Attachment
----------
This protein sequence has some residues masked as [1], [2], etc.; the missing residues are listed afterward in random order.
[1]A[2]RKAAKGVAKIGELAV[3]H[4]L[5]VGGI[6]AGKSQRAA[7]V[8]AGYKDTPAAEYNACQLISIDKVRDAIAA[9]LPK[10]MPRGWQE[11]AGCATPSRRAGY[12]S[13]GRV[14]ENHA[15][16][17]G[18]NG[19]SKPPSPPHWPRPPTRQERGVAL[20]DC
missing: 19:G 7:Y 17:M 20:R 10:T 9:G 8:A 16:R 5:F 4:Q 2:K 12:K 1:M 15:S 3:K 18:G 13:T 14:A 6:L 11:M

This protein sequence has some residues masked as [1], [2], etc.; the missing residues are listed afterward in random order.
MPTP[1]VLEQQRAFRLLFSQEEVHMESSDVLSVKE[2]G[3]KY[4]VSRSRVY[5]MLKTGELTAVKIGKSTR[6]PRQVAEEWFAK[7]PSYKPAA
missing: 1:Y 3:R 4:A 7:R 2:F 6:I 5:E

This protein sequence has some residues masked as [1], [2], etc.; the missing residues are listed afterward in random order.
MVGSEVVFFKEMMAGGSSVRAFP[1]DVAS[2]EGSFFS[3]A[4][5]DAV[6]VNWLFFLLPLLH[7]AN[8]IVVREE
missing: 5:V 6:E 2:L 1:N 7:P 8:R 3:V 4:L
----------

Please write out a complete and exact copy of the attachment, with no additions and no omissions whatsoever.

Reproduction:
This protein sequence has some residues masked as [1], [2], etc.; the missing residues are listed afterward in random order.
[1]A[2]RKAAKGVAKIGELAV[3]H[4]L[5]VGGI[6]AGKSQRAA[7]V[8]AGYKDTPAAEYNACQLISIDKVRDAIAA[9]LPK[10]MPRGWQE[11]AGCATPSRRAGY[12]S[13]GRV[14]ENHA[15][16][17]G[18]NG[19]SKPPSPPHWPRPPTRQERGVAL[20]DC
missing: 19:G 7:Y 17:M 20:R 10:T 9:G 8:A 16:R 5:F 4:Q 2:K 12:K 1:M 15:S 3:K 18:G 13:T 14:A 6:L 11:M

This protein sequence has some residues masked as [1], [2], etc.; the missing residues are listed afterward in random order.
MPTP[1]VLEQQRAFRLLFSQEEVHMESSDVLSVKE[2]G[3]KY[4]VSRSRVY[5]MLKTGELTAVKIGKSTR[6]PRQVAEEWFAK[7]PSYKPAA
missing: 1:Y 3:R 4:A 7:R 2:F 6:I 5:E

This protein sequence has some residues masked as [1], [2], etc.; the missing residues are listed afterward in random order.
MVGSEVVFFKEMMAGGSSVRAFP[1]DVAS[2]EGSFFS[3]A[4][5]DAV[6]VNWLFFLLPLLH[7]AN[8]IVVREE
missing: 5:V 6:E 2:L 1:N 7:P 8:R 3:V 4:L